LONDON — Britain's Queen Elizabeth II died of old age, according to her death certificate, which was released Thursday.
The certificate says Elizabeth Alexandra Mary Windsor, 96, died at 3:10 p.m. (10:10 a.m. ET) on Sept. 8 at Balmoral Castle in eastern Scotland. The cause of death was listed as "old age."
Her occupation was listed as "Her Majesty The Queen."
Britain's longest-reigning monarch died hours after the palace revealed she had been placed under "medical supervision" at Balmoral, where the royal family rushed to be by her side.
The queen's death wasn't announced until 6:30 p.m. (1:30 p.m. ET), a seismic moment in British history that interrupted news broadcasts and launched 10 days of official national mourning.
A grand procession of events to mark her death was followed around the world, culminating in the solemn pageantry of her state funeral in London and her private burial at Windsor.
The certificate was released Thursday by National Records of Scotland, which confirmed that the registrar general for Scotland, Paul Lowe, registered her death in Aberdeenshire on Sept. 16.
The certificate was signed by Princess Anne, the queen's only daughter, who accompanied her body as it made its way from Scotland to London for its five days lying in state.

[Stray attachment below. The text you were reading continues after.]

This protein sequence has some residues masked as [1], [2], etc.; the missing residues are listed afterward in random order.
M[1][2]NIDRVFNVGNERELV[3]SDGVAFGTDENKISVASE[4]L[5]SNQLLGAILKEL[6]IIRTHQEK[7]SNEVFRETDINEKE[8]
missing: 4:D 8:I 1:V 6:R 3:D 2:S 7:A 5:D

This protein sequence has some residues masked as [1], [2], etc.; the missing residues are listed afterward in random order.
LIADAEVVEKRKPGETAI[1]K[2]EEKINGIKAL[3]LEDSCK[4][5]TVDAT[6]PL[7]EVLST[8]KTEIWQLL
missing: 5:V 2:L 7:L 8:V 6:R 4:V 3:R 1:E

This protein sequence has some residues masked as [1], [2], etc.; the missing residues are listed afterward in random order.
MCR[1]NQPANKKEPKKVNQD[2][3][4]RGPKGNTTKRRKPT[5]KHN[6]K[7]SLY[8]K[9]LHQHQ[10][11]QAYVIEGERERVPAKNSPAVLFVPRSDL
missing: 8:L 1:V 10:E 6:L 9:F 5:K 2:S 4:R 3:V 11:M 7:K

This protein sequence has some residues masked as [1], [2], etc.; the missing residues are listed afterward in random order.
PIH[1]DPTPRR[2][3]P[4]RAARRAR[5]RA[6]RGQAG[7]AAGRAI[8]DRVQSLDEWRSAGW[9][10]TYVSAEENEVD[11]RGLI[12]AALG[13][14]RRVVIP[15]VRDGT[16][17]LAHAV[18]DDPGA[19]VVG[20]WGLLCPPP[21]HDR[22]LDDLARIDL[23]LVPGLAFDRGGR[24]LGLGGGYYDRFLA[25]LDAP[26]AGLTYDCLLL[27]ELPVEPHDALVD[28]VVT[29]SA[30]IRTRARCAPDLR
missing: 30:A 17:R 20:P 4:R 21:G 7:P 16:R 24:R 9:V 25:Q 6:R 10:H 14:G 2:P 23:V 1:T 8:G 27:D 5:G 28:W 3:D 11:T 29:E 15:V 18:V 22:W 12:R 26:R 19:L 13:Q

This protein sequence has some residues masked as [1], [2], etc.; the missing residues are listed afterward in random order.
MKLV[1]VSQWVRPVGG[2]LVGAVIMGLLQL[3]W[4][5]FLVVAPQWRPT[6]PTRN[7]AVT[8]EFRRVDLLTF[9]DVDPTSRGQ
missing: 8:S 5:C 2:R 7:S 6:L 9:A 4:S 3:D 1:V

Thousands of mourners from around the world joined a line stretching more than 5 miles along London's River Thames to pay their respects and see the queen's coffin in Westminster Hall.
Queen Elizabeth was succeeded by her eldest son, Charles, 73, the former Prince of Wales, who now reigns as King Charles III.
Charles will be succeeded by his eldest son, Prince William.
Just two days before she died, the queen met with new Conservative Party leader Liz Truss at Balmoral, where she formally appointed Truss the 15th prime minister of her reign.
She had canceled several events this year, including the ceremonial State Opening of Parliament, because of what Buckingham Palace called “episodic mobility issues.”
She also broke with decades of tradition at the opening of her Platinum Jubilee celebrations this summer, when she took the salute from parading military members not at the Horse Guards Parade but from the balcony of the palace, instead.
She didn’t attend the Braemar Highland Gathering this month, a traditional sporting event in Scotland that she had attended every year since she ascended to the throne in 1952.
Last October, the queen spent a night in King Edward VII’s Hospital in London and was later advised by doctors to rest.